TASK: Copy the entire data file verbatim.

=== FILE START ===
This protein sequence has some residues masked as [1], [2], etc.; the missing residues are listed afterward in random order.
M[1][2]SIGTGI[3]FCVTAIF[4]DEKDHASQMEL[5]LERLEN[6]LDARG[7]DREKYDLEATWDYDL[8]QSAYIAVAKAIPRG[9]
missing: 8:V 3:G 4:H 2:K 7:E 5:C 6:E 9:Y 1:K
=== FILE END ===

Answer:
This protein sequence has some residues masked as [1], [2], etc.; the missing residues are listed afterward in random order.
M[1][2]SIGTGI[3]FCVTAIF[4]DEKDHASQMEL[5]LERLEN[6]LDARG[7]DREKYDLEATWDYDL[8]QSAYIAVAKAIPRG[9]
missing: 8:V 3:G 4:H 2:K 7:E 5:C 6:E 9:Y 1:K